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Intelligence services, journalism and NGOs

Journalism and intelligence services have many similarities as both require gathering information that concerns the public and the state. While journalists accumulate legally permitted civil intelligence, spies target non-accessible, classified and illegal data which their institution can use against individuals, groups or countries. Since journalism is a public service, it is respected and seen as sacred. Thus, freedom of the press is deemed as one of the basic rights and even one of the main pillars of democracy.

Journalism as a profession works as a mediating agent between the society and the state while aiming to inform people about anything having a value of concern. Intelligence, on the other hand, is on the side of the state and only professional spies engage in it.

Besides journalism, nongovernmental organizations are also involved in gathering specific data on various topics like the economy, human rights, religion, demographics, minorities, and so on. While journalists use media to distribute what they collected, NGOs report their findings.

When comparing these three professions, it is the intelligence service(s) that exploit others by imitation. Unfortunately, media outlets and NGOs are either controlled, infiltrated or manipulated by intelligence services. For instance, Russia did not abandon following the activities of some U.S. NGOs and put limitations on foreign ownership of media. Pakistan and some other countries also followed Russia about placing restrictions on foreign NGOs.

Journalists like Udo Ulfkotte, Sharyl Attkisson, and Amber Lyon confessed that they were forced to write stories ordered by governments, corporations or interest groups. Perhaps, Ulfkotte’s sudden death was actually a punishment for his whistleblowing.

The collaboration between NGOs and intelligence services is an open secret. In 2010, Joe McSpedon, a U.S. Agency for International Development official, launched a social media messaging network in Cuba called ZunZuneo resembling Twitter. It was used by hundreds of thousands of Cubans without being aware of the project’s real aim.

Another example may be the National Endowment for Democracy (NED) which is funded by U.S. Congress. According to investigative reporter Robert Parry, “NED took over the CIA’s role of influencing electoral outcomes and destabilizing governments that got in the way of U.S. interests.” He also claimed that the NED is “a sort of slush fund for neocons and other favored U.S. foreign policy operatives.”

Among all, Stratfor may be the most notable NGO, often called a shadow CIA. Stratfor is a tool that collects information from independent sources and helps pro-American groups in other countries to get organized against governments.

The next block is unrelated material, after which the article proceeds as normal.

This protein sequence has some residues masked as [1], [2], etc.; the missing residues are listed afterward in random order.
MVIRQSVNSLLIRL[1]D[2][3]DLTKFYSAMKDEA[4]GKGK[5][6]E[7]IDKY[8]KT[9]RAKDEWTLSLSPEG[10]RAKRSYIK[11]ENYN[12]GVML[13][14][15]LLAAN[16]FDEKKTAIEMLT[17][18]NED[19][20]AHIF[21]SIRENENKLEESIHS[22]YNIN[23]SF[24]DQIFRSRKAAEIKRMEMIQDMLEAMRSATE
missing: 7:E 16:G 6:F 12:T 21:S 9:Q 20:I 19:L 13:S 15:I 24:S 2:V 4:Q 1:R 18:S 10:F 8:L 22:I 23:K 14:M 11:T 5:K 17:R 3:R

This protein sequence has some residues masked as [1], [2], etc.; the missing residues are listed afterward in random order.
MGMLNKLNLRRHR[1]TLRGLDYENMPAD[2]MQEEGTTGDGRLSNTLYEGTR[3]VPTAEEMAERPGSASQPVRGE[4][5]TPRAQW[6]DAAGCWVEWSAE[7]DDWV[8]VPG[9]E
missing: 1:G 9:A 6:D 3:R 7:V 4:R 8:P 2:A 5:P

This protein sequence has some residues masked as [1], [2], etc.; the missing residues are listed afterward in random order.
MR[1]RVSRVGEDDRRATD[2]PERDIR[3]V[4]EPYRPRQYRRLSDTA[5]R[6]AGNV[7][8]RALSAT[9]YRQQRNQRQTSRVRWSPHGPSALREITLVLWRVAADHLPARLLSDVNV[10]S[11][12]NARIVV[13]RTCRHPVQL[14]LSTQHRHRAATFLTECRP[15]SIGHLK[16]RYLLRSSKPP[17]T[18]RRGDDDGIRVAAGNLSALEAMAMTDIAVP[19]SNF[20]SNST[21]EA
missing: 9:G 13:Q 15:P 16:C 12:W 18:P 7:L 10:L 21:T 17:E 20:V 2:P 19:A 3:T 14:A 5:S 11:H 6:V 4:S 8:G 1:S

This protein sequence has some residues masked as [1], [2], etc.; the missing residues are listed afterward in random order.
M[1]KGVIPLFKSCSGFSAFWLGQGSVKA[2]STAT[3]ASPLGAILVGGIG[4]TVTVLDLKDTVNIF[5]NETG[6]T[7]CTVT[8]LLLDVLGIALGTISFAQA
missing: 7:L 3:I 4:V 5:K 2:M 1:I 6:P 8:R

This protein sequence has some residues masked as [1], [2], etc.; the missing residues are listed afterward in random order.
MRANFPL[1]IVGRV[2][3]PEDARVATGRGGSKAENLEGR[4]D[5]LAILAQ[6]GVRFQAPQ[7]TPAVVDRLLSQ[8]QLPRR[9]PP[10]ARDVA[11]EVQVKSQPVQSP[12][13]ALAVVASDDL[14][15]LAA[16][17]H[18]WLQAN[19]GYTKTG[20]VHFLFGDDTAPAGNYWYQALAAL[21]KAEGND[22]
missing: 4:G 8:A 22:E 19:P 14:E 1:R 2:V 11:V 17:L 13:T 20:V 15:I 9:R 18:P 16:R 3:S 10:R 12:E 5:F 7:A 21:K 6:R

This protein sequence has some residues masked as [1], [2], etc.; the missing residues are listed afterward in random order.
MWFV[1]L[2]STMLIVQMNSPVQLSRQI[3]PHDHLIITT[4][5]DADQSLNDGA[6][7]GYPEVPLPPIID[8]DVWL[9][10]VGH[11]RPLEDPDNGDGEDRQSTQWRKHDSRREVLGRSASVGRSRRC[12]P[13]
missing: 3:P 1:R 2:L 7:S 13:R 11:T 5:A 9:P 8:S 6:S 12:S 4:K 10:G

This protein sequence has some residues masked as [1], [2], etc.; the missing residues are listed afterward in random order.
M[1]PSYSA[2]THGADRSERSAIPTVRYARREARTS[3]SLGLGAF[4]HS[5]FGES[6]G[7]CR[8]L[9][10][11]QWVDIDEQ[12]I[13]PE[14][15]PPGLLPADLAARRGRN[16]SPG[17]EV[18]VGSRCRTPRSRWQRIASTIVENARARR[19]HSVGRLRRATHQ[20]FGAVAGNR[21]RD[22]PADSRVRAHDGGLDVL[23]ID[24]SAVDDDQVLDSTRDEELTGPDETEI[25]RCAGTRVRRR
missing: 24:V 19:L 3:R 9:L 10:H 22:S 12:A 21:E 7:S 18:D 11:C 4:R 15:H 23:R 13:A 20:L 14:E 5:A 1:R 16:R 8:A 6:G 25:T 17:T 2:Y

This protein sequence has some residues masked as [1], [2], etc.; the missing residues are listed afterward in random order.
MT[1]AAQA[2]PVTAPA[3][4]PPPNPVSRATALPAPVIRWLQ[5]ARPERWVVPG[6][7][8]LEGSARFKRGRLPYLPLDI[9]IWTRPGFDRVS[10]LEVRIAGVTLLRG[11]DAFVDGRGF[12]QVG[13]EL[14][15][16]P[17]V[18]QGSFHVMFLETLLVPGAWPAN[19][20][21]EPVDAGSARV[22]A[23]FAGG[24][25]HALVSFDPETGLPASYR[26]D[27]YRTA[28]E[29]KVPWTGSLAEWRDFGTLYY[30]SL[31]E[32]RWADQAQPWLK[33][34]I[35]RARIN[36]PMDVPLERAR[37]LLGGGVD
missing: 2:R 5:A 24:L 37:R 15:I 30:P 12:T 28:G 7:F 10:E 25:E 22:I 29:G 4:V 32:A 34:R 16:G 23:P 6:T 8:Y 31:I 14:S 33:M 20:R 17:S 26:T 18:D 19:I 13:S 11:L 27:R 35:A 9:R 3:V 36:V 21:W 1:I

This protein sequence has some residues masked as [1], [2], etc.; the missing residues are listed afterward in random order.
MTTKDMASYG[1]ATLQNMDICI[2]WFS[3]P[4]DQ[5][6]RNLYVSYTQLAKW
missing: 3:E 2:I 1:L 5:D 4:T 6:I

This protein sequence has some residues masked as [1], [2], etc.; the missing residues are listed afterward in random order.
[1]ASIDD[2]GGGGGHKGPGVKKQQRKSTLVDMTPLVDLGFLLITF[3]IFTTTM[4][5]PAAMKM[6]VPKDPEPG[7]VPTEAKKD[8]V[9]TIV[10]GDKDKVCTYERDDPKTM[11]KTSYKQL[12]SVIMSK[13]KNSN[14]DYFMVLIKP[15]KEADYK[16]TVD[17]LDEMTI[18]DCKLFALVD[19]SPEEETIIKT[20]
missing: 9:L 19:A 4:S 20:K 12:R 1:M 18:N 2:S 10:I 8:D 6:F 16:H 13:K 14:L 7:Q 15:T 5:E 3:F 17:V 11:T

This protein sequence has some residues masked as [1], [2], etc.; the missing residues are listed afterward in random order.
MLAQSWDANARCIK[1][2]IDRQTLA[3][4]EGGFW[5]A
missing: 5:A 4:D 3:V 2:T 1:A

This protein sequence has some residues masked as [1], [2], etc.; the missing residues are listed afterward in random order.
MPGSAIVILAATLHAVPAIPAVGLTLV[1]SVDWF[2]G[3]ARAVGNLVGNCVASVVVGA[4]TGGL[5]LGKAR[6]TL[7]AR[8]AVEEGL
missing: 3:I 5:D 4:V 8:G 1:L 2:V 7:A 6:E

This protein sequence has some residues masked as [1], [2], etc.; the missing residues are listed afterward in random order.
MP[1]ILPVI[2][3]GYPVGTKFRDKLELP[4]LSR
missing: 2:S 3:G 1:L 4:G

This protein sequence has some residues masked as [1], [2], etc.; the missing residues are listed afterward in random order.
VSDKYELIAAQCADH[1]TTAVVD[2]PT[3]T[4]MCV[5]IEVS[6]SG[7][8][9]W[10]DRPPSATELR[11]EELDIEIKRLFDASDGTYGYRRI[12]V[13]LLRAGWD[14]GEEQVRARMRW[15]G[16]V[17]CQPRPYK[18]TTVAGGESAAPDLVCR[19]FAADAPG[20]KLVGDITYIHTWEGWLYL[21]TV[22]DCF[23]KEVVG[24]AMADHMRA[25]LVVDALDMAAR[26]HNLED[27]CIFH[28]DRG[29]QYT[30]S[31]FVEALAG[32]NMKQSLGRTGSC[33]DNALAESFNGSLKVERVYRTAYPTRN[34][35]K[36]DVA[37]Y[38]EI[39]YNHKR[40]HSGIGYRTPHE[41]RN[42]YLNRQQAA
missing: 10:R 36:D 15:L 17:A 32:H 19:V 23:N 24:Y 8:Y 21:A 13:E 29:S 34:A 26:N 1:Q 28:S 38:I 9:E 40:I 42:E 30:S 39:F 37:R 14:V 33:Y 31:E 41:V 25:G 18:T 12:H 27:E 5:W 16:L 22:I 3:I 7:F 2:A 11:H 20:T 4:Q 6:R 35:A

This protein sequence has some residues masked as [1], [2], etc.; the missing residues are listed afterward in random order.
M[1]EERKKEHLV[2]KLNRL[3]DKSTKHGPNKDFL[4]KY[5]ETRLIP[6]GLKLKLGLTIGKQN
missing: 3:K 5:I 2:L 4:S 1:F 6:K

According to some Stratfor emails released on Wikileaks, the platform has connections with media, NGOs, businesses and opposition groups. For instance, Stratfor employees discussed staying the same with Hurriyet Daily News’ new editor as incumbent editor David Judson decided to quit the post.

However, it won’t be fair to just blame intelligence services and purify the media and NGOs. Because there have been cases where journalists got involved in espionage for personal interests. While Turkey is criticized for jailing more than 150 journalists, some of them were caught transporting guns for members of a terrorist group. A correspondent of a now-defunct newspaper was arrested while carrying thousands of sensitive military documents to their editor. In the latest example, a prominent journalist was recently sued by theTurkish Chief of State after some classified military documents were found in her possession.

All these journalists are in prison now but the Turkish government is condemned by Western countries, which have harbored fugitives that continue to demonize Turkey. Furthermore, their anti-Turkey campaigns are funded by these host countries as well as some Middle Eastern countries and by the Gülenist Terror Group (FETÖ) and pro-PKK groups.

Nevertheless, when Turkey asks for their extradition, European countries respond with excuses. The fact is when someone doesn’t want to do something it is quite easy to come up with an excuse.

The three professions are intertwined and often disguised in each other’s area. Spies, in particular, need to make sure they leave no traces. What is disturbing is the impassivity and hypocrisy of those who deny crimes committed in the name of journalism or activism. Such behaviors may be a way of covering culpability with noise but they also show that they are unreliable friends.

How can a country trust its allies that use civil corporations to spy on others? What about a guilty country’s blaming a victim country for its own evils?

Let’s create an environment where journalists will do only journalism, NGOs will assist disadvantaged groups and intelligence services won’t manipulate other professions.

Source: dailysabah

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About the author

İbrahim Karataş

İbrahim Karataş

İbrahim Karataş is a columnist at Yeni Akit, a daily newspaper based in Istanbul.

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